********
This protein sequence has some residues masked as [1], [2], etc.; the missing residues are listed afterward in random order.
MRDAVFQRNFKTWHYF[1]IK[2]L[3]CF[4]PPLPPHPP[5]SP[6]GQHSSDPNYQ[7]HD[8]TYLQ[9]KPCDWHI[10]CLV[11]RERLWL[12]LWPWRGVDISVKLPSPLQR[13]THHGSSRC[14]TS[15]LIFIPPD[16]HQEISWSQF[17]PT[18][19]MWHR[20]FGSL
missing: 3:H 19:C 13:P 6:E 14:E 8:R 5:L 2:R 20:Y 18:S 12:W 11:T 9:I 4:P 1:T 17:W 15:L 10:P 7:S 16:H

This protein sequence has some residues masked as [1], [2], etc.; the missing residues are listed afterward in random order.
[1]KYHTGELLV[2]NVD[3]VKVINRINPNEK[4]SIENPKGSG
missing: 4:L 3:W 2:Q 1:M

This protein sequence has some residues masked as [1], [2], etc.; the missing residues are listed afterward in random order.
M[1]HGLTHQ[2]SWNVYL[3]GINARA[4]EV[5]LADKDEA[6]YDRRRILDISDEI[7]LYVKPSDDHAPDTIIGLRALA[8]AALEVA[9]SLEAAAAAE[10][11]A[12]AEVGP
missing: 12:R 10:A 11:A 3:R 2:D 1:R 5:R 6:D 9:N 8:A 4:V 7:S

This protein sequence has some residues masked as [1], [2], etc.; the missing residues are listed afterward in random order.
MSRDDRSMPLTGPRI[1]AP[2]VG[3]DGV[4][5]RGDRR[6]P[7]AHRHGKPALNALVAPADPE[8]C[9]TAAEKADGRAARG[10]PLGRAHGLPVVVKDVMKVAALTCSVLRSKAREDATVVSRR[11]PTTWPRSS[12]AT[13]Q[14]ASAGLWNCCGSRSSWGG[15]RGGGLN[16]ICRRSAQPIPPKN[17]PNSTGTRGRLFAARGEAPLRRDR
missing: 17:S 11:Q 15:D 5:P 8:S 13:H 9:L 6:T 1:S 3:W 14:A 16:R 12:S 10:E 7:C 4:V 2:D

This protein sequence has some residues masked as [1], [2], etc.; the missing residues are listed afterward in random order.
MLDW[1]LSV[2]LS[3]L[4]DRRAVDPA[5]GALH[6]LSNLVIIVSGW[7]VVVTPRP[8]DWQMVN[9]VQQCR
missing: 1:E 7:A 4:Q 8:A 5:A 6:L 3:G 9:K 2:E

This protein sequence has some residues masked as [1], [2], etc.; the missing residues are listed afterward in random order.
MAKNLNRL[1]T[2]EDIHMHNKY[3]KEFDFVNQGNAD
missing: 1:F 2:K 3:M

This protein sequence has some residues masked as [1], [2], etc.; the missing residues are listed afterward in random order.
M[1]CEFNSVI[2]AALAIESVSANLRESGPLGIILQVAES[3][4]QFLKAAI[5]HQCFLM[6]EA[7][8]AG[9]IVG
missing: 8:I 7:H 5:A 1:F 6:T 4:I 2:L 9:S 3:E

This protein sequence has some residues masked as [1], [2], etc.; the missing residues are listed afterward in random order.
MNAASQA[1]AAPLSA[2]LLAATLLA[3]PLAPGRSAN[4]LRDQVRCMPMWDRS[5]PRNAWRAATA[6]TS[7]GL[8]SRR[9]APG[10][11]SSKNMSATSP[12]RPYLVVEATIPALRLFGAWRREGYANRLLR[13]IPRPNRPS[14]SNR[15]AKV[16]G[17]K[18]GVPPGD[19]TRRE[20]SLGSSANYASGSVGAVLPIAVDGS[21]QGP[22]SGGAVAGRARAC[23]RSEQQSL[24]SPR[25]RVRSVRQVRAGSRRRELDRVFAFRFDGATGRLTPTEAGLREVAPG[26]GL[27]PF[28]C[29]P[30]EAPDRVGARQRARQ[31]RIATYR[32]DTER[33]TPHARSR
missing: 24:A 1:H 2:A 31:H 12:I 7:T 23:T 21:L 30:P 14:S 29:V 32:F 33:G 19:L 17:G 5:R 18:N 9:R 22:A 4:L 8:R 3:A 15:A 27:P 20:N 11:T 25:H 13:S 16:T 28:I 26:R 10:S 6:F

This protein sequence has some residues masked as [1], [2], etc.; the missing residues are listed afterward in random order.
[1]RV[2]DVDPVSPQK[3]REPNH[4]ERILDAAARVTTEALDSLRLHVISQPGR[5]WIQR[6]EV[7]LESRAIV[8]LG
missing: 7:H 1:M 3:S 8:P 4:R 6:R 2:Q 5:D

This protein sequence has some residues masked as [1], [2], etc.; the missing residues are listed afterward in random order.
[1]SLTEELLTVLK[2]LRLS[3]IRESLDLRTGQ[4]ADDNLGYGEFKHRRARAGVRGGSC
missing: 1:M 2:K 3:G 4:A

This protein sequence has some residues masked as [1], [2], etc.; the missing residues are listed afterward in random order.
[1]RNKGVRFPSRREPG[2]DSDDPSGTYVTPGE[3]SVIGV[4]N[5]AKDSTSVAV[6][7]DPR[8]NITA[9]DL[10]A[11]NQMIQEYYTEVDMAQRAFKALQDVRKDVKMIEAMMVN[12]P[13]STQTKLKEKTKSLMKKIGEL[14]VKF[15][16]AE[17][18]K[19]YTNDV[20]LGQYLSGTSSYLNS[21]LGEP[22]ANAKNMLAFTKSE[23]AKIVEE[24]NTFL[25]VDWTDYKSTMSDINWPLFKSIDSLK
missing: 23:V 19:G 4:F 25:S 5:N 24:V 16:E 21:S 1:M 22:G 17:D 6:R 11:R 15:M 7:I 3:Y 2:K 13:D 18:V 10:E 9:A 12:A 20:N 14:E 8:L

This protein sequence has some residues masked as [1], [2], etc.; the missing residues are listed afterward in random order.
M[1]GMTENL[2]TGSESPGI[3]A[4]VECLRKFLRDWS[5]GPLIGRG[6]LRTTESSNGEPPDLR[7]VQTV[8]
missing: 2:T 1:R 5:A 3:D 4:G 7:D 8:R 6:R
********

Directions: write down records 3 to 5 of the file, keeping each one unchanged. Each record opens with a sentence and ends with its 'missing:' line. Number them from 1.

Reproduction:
This protein sequence has some residues masked as [1], [2], etc.; the missing residues are listed afterward in random order.
M[1]HGLTHQ[2]SWNVYL[3]GINARA[4]EV[5]LADKDEA[6]YDRRRILDISDEI[7]LYVKPSDDHAPDTIIGLRALA[8]AALEVA[9]SLEAAAAAE[10][11]A[12]AEVGP
missing: 12:R 10:A 11:A 3:R 2:D 1:R 5:R 6:D 9:N 8:A 4:V 7:S

This protein sequence has some residues masked as [1], [2], etc.; the missing residues are listed afterward in random order.
MSRDDRSMPLTGPRI[1]AP[2]VG[3]DGV[4][5]RGDRR[6]P[7]AHRHGKPALNALVAPADPE[8]C[9]TAAEKADGRAARG[10]PLGRAHGLPVVVKDVMKVAALTCSVLRSKAREDATVVSRR[11]PTTWPRSS[12]AT[13]Q[14]ASAGLWNCCGSRSSWGG[15]RGGGLN[16]ICRRSAQPIPPKN[17]PNSTGTRGRLFAARGEAPLRRDR
missing: 17:S 11:Q 15:D 5:P 8:S 13:H 9:L 6:T 1:S 3:W 14:A 16:R 12:S 10:E 7:C 4:V 2:D

This protein sequence has some residues masked as [1], [2], etc.; the missing residues are listed afterward in random order.
MLDW[1]LSV[2]LS[3]L[4]DRRAVDPA[5]GALH[6]LSNLVIIVSGW[7]VVVTPRP[8]DWQMVN[9]VQQCR
missing: 1:E 7:A 4:Q 8:A 5:A 6:L 3:G 9:K 2:E